Monthly Archives: August 2011

Building an all-in-one home server?

I’ve been thinking about building an all in one server lately. The goal would be to consolidate the two servers I currently have (Win2k3 outside server, Windows Home Server inside) into one physical box using virtualization.

The difficulty is trying to make up for Windows Home Server 2011′s missing features (that were in the original WHS). So I’ve been reading and have been thinking about building a computer built on ESXi 4.1 with OpenIndiana and a SATA controller card through VT-d hosting up to 8 HDDs which would be the host storage for the WHS 2011 drive. The HDDs would be setup using ZFS RAID Z-2 (2 parity drives), at with 3TB per drive, just 4 drives would yield 6TB usable storage. It would be exposed to WHS 2011 through iSCSI in ESXi.

From there the WHS 2011 VM would use that storage to store all my media for sharing. Because WHS 2011 doesn’t have any sort of data duplication (Drive Extender was removed in 2011), just putting the data on 1 HDD wont protect it from failure. And WHS 2011 doesn’t support drives larger than 3TB (the VHD file format used to backup one drive to another for redundancy doesn’t support images larger than 2TB).

Finally, I’d also have a VM of Windows 2k3 server as the outside server, hooked to a VT-d NIC (either the 2nd one on the motherboard or a separate add-in card compatible with VT-d). This would be the web server, server I remote to from work to browse the internet, etc.

The difficulty is that all this requires a fair amount of computer hardware. Just about $2,000 for a nice configuration (from the ground up, no recycled hardware). This includes case, PSU, motherboard, CPU, RAM, SAS/SATA controller card, HDDs, and a 160GB SSD for all the operating systems (maybe that I could replace with a cheapo 500GB drive, or two in RAID-1). Considering I just upgraded my desktop this year, I’m not in a hurry to run out and spend more money on computer parts.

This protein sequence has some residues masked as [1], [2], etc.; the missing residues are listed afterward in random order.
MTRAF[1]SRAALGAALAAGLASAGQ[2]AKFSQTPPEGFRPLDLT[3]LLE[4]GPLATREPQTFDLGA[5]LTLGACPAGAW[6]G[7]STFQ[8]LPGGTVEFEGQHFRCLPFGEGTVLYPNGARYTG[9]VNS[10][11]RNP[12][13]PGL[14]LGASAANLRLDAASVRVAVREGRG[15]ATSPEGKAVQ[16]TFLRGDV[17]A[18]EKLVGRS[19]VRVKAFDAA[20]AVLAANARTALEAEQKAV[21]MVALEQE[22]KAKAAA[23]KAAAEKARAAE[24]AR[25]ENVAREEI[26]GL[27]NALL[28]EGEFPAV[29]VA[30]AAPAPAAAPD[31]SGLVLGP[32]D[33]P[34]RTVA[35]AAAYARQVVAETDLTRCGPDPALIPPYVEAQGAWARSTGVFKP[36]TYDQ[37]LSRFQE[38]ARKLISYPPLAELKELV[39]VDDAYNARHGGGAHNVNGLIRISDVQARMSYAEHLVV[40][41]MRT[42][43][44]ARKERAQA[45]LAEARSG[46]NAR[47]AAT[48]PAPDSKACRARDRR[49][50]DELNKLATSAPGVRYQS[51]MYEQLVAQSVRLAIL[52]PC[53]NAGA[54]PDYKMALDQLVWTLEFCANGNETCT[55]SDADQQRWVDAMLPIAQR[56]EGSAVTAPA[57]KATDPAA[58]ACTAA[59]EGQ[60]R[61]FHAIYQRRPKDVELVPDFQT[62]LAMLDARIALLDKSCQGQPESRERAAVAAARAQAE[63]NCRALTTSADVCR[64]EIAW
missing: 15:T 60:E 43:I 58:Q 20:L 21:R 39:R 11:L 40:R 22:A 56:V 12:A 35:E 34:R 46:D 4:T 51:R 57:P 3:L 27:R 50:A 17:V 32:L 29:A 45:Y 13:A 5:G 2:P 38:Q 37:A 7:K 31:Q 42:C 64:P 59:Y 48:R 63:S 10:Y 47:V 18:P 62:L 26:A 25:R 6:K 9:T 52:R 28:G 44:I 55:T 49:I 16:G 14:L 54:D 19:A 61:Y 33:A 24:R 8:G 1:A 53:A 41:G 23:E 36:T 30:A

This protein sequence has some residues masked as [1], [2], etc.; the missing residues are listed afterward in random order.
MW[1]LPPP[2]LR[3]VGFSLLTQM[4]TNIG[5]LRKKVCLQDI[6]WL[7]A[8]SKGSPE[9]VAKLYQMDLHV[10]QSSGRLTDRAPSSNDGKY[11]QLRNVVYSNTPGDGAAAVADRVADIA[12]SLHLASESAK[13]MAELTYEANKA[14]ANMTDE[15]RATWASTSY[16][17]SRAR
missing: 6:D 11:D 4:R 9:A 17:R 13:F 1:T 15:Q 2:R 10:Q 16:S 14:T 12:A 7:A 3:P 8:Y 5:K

Initial Thoughts on the HP Touchpad

got a great deal on the new HP Touchpad, and I had wanted to get it just to get it and try it out. I think that Palm’s (now HP) WebOS operating system was probably the best phone/tablet operating system other than Apple’s iOS.

And after an hour there are already some things I like better about WebOS than iOS, particularly how multitasking works. And there are a few things I definitely don’t like – media sync and the HP Play Beta software for the Mac.

UI

The user interface is good, especially when it comes to multitasking. The WebOS card system is the best way to handle multitasking on a mobile device. Period. Even after a few hours I like it way better than iOS’s implementation. Swiping up from the screen to kill apps (or app tabs/fragments), swiping up from the bottom to bring up the task switcher, they just seem more natural than the double-tap of the home button on iOS devices. And the card interface is (sadly) the smoothest experience of the entire OS.